Fort St. James man survives bear attack

It was a beautiful day in Hazelton BC when Randy Rawluk, 64, of Fort St. James got the surprise of his life.

CLAWS: Randy Rawluk shows off his war wounds after a surprise battle with a bear in Hazelton a few days ago.

It was a beautiful day in Hazelton BC when Randy Rawluk, 64, of Fort St. James got the surprise of his life.

Rawluk and his brother-in-law Ray Sturney and wife Maureen Sargent decided to go for a nature walk. The trail they hiked wraps around the Skeena River just before the Four Mile bridge – a known well-used trail in Hazelton. Little did they know that on this particular day on that particular trail awaited a near-death surprise.

“My dog was up ahead on the trail and suddenly came running back full speed with a bear right on her butt. Ray let out a yell and I let out a yell which did take the focus off the dog..but now the bear was just a meter away from me and went on its hind legs. He slapped me with his claws and then bit me on my arm,” Rawluk said, as he rolled up his sleeve to reveal large claw and teeth marks.

The three screamed louder, frighting the bear which then took off quickly, Rawluk said.

“It went from a predatory attack on Zoey to seeing us and becoming defensive. The one bite mark was pretty deep but the claw marks are the most painful because their big scratches. In Fort St. James I hike up Mount Pope about three days a week in the summer and this was still the closest encounter I’ve ever had with a bear,” Rawluk said.

A trip to the hospital verified Rawluk did not sustain any permanent injuries or need any stitches.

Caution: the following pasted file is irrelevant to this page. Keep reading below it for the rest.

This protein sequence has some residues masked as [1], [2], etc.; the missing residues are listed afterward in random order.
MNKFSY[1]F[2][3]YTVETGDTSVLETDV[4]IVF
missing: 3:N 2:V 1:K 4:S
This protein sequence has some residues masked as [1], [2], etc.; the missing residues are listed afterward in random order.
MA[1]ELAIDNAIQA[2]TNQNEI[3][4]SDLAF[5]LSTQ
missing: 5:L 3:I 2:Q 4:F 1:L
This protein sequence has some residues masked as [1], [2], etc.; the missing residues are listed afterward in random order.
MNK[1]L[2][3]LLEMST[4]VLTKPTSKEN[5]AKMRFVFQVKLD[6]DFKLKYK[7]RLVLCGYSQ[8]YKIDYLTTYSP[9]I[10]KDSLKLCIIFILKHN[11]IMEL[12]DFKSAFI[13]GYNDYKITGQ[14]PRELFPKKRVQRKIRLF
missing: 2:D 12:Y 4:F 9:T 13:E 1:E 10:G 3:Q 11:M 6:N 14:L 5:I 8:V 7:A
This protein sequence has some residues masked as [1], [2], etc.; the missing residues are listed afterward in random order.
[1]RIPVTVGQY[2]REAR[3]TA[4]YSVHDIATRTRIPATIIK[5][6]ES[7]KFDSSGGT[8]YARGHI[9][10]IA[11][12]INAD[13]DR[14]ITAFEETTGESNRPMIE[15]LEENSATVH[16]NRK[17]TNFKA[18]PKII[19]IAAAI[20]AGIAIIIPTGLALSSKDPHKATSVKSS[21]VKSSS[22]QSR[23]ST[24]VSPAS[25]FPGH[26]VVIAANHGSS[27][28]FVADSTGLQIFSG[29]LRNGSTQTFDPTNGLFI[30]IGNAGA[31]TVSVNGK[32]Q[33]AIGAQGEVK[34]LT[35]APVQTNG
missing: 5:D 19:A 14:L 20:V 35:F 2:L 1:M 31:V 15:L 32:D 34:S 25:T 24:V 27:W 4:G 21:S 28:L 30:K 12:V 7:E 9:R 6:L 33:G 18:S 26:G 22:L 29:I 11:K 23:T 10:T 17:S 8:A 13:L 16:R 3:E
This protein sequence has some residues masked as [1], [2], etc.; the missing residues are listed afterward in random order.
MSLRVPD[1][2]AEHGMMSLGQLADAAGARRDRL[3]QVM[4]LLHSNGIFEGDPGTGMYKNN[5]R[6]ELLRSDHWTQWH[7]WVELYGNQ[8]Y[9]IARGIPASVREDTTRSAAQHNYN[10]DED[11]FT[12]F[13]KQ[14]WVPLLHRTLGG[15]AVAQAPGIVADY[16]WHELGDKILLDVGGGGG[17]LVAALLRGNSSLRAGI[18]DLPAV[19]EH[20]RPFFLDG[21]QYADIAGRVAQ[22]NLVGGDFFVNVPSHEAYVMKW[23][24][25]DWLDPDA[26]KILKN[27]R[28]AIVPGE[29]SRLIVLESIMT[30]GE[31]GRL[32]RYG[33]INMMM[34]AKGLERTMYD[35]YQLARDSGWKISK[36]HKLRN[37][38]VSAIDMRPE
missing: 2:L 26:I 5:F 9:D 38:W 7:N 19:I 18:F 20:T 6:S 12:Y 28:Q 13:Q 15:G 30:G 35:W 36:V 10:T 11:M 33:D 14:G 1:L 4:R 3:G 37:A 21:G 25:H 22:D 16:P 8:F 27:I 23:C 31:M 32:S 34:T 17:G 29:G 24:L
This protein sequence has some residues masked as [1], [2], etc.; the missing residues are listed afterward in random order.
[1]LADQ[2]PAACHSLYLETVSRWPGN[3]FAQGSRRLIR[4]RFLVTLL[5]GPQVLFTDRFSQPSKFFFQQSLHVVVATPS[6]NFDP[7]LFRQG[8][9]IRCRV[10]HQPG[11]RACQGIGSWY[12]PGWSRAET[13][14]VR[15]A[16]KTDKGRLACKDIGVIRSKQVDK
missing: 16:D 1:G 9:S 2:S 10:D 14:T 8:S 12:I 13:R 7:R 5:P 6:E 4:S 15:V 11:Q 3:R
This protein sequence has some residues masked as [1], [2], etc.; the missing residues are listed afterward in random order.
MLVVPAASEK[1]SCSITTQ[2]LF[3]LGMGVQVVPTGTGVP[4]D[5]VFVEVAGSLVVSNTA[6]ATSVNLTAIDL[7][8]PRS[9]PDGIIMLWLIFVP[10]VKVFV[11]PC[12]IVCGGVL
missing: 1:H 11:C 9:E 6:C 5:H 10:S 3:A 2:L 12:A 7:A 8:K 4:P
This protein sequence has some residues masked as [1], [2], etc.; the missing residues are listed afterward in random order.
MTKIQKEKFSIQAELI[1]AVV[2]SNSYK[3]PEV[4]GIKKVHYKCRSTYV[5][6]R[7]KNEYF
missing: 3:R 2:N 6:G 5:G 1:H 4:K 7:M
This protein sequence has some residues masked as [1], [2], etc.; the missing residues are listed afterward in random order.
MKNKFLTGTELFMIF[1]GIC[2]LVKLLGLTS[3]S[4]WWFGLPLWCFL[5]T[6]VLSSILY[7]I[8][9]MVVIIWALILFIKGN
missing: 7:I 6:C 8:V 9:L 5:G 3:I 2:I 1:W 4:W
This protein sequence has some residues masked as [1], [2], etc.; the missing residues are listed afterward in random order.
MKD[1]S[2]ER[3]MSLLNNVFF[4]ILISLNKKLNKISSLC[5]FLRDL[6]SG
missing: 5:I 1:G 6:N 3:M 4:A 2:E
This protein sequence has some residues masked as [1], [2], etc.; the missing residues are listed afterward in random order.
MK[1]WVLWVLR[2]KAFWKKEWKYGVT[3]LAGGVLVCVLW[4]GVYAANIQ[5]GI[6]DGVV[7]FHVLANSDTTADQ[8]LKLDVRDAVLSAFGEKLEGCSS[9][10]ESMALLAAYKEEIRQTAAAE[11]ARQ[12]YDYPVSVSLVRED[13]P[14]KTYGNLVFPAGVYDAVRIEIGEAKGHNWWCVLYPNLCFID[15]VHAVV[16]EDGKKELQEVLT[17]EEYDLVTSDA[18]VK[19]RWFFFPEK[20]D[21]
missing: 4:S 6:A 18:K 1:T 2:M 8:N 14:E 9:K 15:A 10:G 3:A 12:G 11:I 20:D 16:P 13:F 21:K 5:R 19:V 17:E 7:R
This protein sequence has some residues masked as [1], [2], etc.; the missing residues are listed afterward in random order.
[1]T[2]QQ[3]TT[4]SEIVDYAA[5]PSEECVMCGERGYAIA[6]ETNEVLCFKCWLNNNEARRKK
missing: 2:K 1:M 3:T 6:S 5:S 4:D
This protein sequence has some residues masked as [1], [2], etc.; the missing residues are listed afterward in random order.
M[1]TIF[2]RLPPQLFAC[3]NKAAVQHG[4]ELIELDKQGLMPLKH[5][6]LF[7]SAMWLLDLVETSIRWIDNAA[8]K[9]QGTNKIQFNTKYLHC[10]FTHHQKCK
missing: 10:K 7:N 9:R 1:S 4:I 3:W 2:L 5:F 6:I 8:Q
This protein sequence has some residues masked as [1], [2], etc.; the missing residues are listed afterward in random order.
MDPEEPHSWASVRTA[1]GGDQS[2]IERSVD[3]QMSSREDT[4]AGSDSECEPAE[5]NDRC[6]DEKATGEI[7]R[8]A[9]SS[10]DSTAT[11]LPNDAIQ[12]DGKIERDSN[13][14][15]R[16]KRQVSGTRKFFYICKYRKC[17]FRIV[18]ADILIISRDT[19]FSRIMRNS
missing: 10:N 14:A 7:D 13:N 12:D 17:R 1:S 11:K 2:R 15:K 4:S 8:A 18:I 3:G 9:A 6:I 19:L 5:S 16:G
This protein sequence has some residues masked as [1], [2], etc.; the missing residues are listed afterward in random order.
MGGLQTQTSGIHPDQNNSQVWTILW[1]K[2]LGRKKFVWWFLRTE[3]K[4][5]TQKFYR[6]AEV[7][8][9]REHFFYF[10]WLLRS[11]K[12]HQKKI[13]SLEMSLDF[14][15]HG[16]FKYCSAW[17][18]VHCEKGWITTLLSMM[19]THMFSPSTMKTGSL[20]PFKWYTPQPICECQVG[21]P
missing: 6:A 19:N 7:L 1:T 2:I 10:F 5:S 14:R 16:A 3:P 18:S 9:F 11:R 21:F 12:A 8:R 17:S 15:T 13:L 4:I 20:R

No person or dog was injured from the incident.

“I didn’t even have time to be scared, it happened so fast. When it was all over I had so much adrenaline,” Rawluk said.

The next day a conservation officer questioned the group on where they saw the bear. After investigating the area, the conservationist found that the bear’s den was directly underneath a popular spot on the trail which has now been closed until authorities figure out what to do, Rawluk said.

“He was an average size bear but looked big when he was chewing on my arm,” Rawluk joked.


Just Posted

Crews increasing containment, Shovel Lake fire

The fire hasn’t moved closer to Fort St. James on the east or north sides

Shovel Lake wildfire, highway 27 and pipeline

It’s close to one and reached another

‘Beauty amongst such tragedy:’ B.C. photographer captures nature’s trifecta

David Luggi’s photo from a beach in Fraser Lake shows Shovel Lake wildfire, Big Dipper and an aurora

Four-legged evacuees, Vanderhoof

Local physician opens up her property for 60 dogs and numerous horses

B.C. team stays alive in Little League World Series after another nail-biter

Surrey-based squad scored a 6-4 win over Mexico reps in Williamsport on Monday

Kids, seniors at risk as smoke from distant fires hangs over parts of B.C.

B.C. Centre for Disease Control says children’s lungs don’t fully develop until about age 10

B.C. mother charged in 7-year-old daughter’s death appears in court

The 36-year-old mother, of Langley’s Aaliyah Rosa, has been charged with second-degree murder

VIDEO: Teen soccer phenomenon Alphonso Davies to visit B.C. kids camp

The 17-year-old Vancouver Whitecap player is one of the youngest players in MLS history

New plan to lift more than two million people past the poverty line

Anti-poverty strategy will aim for 50 per cent cut in low-income rates: source

Liberals scrap lottery system for reuniting immigrants with their parents

Lottery for parent sponsorship to be replaced, more applications to be accepted

Bear kills off-leash dog in B.C. park

There have been nearly 200 pet or livestock and bear encounters so far this year

Most Read